Daily Reflection
October 14th, 2000
Roc O'Connor, S.J.
Theology Department and Campus Ministry
Click here for a photo of and information on this writer.

St John Ogilvie, S.J.  - Memorial
Galatians 3:22-29
Psalms 105:2-3, 4-5, 6-7
Luke 11:27-28

"Rather," he replied, "blest are they who hear the word of God and keep it."

(Luke 11:28)

So, just do it.  Any questions?

"Well, yes.  One question, please...what do you mean by 'keeping' the word of God?"  Good question.  So, what does it mean to "hear the word of God and keep it?"  It's obvious, right?  Listen and just do it.  That's it, isn't it?  Well, let's just see.  In this installment, I'd like to explore some ways in which the Gospel of Luke talks about "keeping." 

Luke employs the Greek word, phyllasso, here and in other passages.  The word carries these various meanings: 1) to "be sleepless, watch, keep guard; to watch all night;" 2) to "guard, preserve [either things and persons or love and loyalty]; 3) to "watch over, store (in safe keeping;" and 4) to "hold in honor, to obey, to attend to."¹  It is one word in Greek that ends up being translated by about 10 words in English.  So, what might we glean from this? 

Well, "to keep the word of God" might just look like shepherds "keeping their flock by night" (Luke 2:8).  That is, these shepherds watched and guarded what was dear and important to them.  It doesn't matter much whether they'd developed a personal relationship with the sheep.  If they had an emotional attachment to the critters, then they watched with care and devotion.  Even if they didn't, they "kept" the sheep because they fed and clothed them and their families.  Either way, we win, because - whether they did it out of devotion or they did it to support their living - these allow us to form some wonderful images of what "keeping God's word" might mean.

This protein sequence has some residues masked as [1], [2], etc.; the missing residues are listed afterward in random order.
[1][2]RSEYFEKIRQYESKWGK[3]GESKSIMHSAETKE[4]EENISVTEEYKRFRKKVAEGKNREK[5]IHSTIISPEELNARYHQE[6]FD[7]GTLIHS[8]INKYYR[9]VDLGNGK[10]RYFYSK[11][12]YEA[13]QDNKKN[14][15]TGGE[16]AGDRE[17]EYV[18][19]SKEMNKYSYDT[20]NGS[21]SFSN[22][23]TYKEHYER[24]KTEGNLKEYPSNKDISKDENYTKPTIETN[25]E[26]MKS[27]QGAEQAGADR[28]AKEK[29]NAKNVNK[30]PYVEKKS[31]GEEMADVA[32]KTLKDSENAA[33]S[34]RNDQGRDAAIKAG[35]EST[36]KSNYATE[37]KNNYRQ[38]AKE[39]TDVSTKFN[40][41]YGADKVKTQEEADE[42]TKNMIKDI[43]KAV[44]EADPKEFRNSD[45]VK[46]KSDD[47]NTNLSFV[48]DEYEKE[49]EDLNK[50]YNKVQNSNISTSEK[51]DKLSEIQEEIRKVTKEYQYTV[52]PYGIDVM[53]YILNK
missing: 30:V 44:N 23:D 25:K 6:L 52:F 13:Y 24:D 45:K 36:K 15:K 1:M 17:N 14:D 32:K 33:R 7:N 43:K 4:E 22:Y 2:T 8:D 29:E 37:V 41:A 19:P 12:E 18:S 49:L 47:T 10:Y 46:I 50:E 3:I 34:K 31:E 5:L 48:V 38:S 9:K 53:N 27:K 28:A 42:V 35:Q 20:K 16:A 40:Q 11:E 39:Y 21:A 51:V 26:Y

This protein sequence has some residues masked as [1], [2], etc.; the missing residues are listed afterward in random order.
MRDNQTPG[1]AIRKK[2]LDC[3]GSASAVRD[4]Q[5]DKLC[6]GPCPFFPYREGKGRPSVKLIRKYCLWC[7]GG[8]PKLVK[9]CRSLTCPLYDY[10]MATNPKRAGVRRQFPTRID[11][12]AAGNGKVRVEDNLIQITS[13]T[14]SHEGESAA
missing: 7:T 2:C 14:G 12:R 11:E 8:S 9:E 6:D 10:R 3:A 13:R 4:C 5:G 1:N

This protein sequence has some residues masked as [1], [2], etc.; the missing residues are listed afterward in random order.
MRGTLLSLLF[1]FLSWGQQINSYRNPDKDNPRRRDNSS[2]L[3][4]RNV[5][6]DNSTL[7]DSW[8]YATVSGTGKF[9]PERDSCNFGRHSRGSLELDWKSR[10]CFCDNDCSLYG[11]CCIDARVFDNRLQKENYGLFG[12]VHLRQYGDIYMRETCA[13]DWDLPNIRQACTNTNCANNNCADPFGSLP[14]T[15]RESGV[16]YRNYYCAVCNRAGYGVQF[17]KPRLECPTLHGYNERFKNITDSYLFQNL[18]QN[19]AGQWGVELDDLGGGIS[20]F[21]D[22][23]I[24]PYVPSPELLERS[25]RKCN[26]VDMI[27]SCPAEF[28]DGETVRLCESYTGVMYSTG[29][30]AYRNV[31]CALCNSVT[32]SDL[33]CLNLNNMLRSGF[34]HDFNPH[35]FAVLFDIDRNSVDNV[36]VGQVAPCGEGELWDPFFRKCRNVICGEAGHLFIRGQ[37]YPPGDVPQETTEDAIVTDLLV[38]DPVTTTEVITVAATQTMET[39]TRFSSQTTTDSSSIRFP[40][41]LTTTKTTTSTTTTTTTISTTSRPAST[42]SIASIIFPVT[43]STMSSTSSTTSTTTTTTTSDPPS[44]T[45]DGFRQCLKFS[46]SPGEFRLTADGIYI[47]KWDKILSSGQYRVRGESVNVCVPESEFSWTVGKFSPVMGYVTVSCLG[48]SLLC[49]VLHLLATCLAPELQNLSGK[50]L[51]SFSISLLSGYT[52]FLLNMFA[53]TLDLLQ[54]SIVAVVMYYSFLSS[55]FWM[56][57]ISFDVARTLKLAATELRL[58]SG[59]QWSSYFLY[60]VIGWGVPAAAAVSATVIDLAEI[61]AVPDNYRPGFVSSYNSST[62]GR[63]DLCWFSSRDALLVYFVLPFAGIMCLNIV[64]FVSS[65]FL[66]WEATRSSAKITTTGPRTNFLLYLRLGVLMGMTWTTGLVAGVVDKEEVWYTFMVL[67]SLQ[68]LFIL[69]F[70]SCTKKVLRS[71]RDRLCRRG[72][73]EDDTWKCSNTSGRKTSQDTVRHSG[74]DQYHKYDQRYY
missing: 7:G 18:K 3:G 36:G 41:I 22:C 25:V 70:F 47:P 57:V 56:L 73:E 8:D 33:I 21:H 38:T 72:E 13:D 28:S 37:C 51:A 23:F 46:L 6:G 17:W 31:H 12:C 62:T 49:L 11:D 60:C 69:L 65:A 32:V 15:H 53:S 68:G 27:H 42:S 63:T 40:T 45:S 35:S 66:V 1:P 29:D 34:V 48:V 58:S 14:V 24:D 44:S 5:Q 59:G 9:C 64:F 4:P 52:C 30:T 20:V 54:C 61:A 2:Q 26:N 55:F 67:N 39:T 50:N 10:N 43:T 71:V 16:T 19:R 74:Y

Now, one would expect that Luke would equate "keeping the word of God" with obedience.  This is tricky here, because obedience doesn't get good air time in this gospel.  Consider the story of the Pharisee and the Publican...the older brother in the Prodigal Son story...and the Rich Young Man who said, "All these I have observed (phylasso!) from my youth" (18:21).  This young man had obeyed the commandments, but could not quite respond to Jesus' word, "One thing you still lack.  Sell all that you have and distribute to the poor..." (18:22)  This one went away sad, "for he was very rich."  It seems that Luke tries to subvert popularly held notions of obedience!  Oy vey!  What are we to do?

Here's my quickie application:  The great spiritual problem in Luke's gospel is greed or possessiveness.  The response that the gospel most often "applauds" is repentance.  Consider, for example, the Publican, the younger son, and the multitudes who left the place of the Skull beating their breasts (23:48).  Consider how the community "shared all things in common" (Acts 2:44) as a sign of the Spirit conquering acquisitiveness.  Maybe "keeping the word of God" invites us to be like shepherds who watch what is precious and/or life-giving.  Maybe it means that we heed the call to repentance from a spirit of possessiveness, greed, avarice, or "having."  "O God, free me, free us from the illusion of possessiveness... (but not yet?)"

¹ The New International Dictionary of the New Testament Theology, Volume 2, ed., Colin Brown, (Grand Rapids, MI: Regency Reference Library, 1976), 134.


Click on the link below to send an e-mail response
to the writer of this reflection.
Online Ministries
Home Page
for Sunday
Online Retreat
Daily Readings Texts
from the
New American Bible
Daily Readings Texts
from the
RSV Bible
Spirituality Links
Saint of the Day
Collaborative Ministry Office 
Home Page
University Ministry
Home Page
Collaborative Ministry Office Guestbook